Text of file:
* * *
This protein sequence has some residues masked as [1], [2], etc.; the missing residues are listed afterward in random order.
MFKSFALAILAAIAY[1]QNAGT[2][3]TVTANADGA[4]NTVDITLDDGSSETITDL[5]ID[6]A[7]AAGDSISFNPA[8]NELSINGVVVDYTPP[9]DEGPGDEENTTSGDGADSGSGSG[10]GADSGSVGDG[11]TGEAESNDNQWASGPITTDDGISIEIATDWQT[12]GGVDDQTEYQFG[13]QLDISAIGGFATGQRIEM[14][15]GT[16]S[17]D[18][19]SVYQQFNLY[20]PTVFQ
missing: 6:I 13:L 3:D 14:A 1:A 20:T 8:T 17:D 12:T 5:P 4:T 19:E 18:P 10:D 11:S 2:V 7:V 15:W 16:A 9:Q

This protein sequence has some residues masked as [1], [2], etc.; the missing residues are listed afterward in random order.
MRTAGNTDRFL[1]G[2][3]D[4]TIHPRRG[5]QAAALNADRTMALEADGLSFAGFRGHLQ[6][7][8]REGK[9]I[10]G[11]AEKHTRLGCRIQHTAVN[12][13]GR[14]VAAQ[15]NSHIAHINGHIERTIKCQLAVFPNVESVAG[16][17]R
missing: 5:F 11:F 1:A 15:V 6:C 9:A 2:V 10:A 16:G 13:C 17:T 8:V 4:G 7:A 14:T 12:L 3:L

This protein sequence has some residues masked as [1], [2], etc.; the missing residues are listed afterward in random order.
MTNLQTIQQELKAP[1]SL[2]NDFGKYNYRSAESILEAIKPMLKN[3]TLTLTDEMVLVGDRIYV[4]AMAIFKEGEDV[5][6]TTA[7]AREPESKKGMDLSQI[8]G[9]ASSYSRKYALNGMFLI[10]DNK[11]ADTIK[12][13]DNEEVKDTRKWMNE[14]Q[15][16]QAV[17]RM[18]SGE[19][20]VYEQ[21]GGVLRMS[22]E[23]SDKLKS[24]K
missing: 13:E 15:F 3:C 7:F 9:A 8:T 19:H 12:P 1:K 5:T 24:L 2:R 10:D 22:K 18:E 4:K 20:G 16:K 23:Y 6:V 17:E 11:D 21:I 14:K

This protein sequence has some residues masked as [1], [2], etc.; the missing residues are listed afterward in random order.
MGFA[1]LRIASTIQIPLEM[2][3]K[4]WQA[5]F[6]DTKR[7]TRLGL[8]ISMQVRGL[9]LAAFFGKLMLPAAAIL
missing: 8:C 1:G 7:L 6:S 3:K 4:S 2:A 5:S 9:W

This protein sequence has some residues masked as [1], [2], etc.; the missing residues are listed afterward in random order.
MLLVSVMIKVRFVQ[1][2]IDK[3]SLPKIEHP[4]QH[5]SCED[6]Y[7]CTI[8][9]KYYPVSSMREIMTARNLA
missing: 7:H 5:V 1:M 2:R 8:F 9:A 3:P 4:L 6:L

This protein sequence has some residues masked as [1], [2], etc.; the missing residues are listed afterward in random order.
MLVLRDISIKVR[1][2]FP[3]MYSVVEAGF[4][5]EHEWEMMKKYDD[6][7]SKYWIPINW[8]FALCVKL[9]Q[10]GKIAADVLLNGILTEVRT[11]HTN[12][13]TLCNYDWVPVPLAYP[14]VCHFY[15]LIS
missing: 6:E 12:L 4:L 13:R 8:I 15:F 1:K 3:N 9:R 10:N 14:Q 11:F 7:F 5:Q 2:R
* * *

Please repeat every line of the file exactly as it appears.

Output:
This protein sequence has some residues masked as [1], [2], etc.; the missing residues are listed afterward in random order.
MFKSFALAILAAIAY[1]QNAGT[2][3]TVTANADGA[4]NTVDITLDDGSSETITDL[5]ID[6]A[7]AAGDSISFNPA[8]NELSINGVVVDYTPP[9]DEGPGDEENTTSGDGADSGSGSG[10]GADSGSVGDG[11]TGEAESNDNQWASGPITTDDGISIEIATDWQT[12]GGVDDQTEYQFG[13]QLDISAIGGFATGQRIEM[14][15]GT[16]S[17]D[18][19]SVYQQFNLY[20]PTVFQ
missing: 6:I 13:L 3:D 14:A 1:A 20:T 8:T 17:D 12:T 5:P 4:T 19:E 18:P 10:D 11:S 2:V 7:V 15:W 16:A 9:Q

This protein sequence has some residues masked as [1], [2], etc.; the missing residues are listed afterward in random order.
MRTAGNTDRFL[1]G[2][3]D[4]TIHPRRG[5]QAAALNADRTMALEADGLSFAGFRGHLQ[6][7][8]REGK[9]I[10]G[11]AEKHTRLGCRIQHTAVN[12][13]GR[14]VAAQ[15]NSHIAHINGHIERTIKCQLAVFPNVESVAG[16][17]R
missing: 5:F 11:F 1:A 15:V 6:C 9:A 2:V 10:A 16:G 13:C 17:T 8:V 4:G 7:A 14:T 12:L 3:L

This protein sequence has some residues masked as [1], [2], etc.; the missing residues are listed afterward in random order.
MTNLQTIQQELKAP[1]SL[2]NDFGKYNYRSAESILEAIKPMLKN[3]TLTLTDEMVLVGDRIYV[4]AMAIFKEGEDV[5][6]TTA[7]AREPESKKGMDLSQI[8]G[9]ASSYSRKYALNGMFLI[10]DNK[11]ADTIK[12][13]DNEEVKDTRKWMNE[14]Q[15][16]QAV[17]RM[18]SGE[19][20]VYEQ[21]GGVLRMS[22]E[23]SDKLKS[24]K
missing: 13:E 15:F 3:C 7:F 9:A 8:T 19:H 12:P 1:K 5:T 24:L 2:R 10:D 22:K 18:E 4:K 20:G 16:K 23:Y 6:V 17:E 11:D 21:I 14:K

This protein sequence has some residues masked as [1], [2], etc.; the missing residues are listed afterward in random order.
MGFA[1]LRIASTIQIPLEM[2][3]K[4]WQA[5]F[6]DTKR[7]TRLGL[8]ISMQVRGL[9]LAAFFGKLMLPAAAIL
missing: 8:C 1:G 7:L 6:S 3:K 4:S 2:A 5:S 9:W

This protein sequence has some residues masked as [1], [2], etc.; the missing residues are listed afterward in random order.
MLLVSVMIKVRFVQ[1][2]IDK[3]SLPKIEHP[4]QH[5]SCED[6]Y[7]CTI[8][9]KYYPVSSMREIMTARNLA
missing: 7:H 5:V 1:M 2:R 8:F 9:A 3:P 4:L 6:L

This protein sequence has some residues masked as [1], [2], etc.; the missing residues are listed afterward in random order.
MLVLRDISIKVR[1][2]FP[3]MYSVVEAGF[4][5]EHEWEMMKKYDD[6][7]SKYWIPINW[8]FALCVKL[9]Q[10]GKIAADVLLNGILTEVRT[11]HTN[12][13]TLCNYDWVPVPLAYP[14]VCHFY[15]LIS
missing: 6:E 12:L 4:L 13:R 8:I 15:F 1:K 3:N 9:R 10:N 14:Q 11:F 7:F 5:Q 2:R